It was Halloween evening. The slowly setting sun resisted being tucked away for the night. Awash with warm autumn hues against the darkening evening sky, the horizon radiated with these fitting colors, welcoming the approaching magical night.
I thought of the kids and their excitement of dressing up in their favorite scary costumes to roam the neighborhood for treats. I wasn’t prepared for expected onslaught of kids with their door-to-door hunt. I knew I had to get some candy, so I hopped in my car and drove to the ATM on post to get some funds.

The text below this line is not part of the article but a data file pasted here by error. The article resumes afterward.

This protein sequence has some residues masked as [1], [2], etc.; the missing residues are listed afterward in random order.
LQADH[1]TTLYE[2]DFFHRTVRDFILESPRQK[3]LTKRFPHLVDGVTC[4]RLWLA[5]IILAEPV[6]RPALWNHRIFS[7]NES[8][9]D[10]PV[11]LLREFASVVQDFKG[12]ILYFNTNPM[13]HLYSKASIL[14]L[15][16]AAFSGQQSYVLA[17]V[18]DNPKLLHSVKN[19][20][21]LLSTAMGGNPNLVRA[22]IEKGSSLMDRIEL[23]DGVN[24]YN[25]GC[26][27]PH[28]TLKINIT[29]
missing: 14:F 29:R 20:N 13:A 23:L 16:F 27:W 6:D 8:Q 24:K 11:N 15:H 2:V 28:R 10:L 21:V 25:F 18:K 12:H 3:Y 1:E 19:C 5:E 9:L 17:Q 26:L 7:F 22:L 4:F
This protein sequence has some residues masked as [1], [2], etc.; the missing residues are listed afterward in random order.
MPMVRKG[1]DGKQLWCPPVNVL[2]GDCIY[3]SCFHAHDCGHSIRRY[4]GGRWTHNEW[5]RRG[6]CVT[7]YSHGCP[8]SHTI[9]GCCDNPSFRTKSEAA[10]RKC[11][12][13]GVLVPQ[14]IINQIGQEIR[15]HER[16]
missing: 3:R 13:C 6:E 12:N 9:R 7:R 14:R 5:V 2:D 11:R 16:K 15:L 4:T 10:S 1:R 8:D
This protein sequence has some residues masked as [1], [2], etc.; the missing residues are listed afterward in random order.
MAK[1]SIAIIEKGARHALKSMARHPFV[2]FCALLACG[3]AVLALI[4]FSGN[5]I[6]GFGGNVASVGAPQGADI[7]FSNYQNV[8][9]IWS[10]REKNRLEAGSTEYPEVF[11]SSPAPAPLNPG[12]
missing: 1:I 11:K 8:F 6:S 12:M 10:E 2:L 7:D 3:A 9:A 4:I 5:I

After parking, I approached the ATM and noticed a young man of about 20 standing at the machine frantically punching buttons as if he were under the gun to finish typing a column for a newspaper deadline. With his buzz haircut and deeply tanned skin, I pegged him as a soldier who had probably just returned from a Middle East deployment. Shifting his weight from one leg to the other, he quickly unleashed his agitation on the ATM for its inability to work faster. He pounded one of his fists on the side of the machine as it hummed and beeped to complete his transaction. Taking a break from his ATM drama, he turned to look at me and smiled, “So how’s your Halloween been so far?” My first inclination was to glance behind me to see to whom he was talking, but I realized that I was a line of one. Confused and amused, I politely returned his greeting, “Oh, quiet, so far.” Grinning, he turned around to continue his bout with the machine. Poking more buttons, he hovered over the ATM, waiting for it to spit out a receipt from the tiny slot, which it did. Quickly, he grabbed the receipt, scanned it and whooped, “Yes, I got paid!” Tapping more buttons, he turned towards me again, “I gotta catch a train in about 20 minutes. My taxi’s waiting for me over there to take me to my girl’s place so we can go party.” I nodded, pleasantly baffled and amused at his uninhibited ease in sharing his plight with me. Pointing to his waist, he playfully chided himself, “And look at this! No belt! I left it back at the barracks. I don’t usually dress like this, but I was in such a hurry. Don’t think I’ll have time to go back to get it, though.” I was thoroughly tickled. Turning his attention back to the ATM, he waited impatiently as it hummed and prepared to shoot his money out through the slot. When his cash appeared, he snatched it away as if the ATM would take it back. Recounting his money, he stuffed it in his wallet, which he hastily jammed in his back pocket. Pausing before leaving, he said, “I just got back from Iraq, but everything here is so haywire. Have a good evening, ma’am.” Haywire here? I shook my head and wondered how was that possible! I bid him adieu with, “You have a good evening too, soldier.”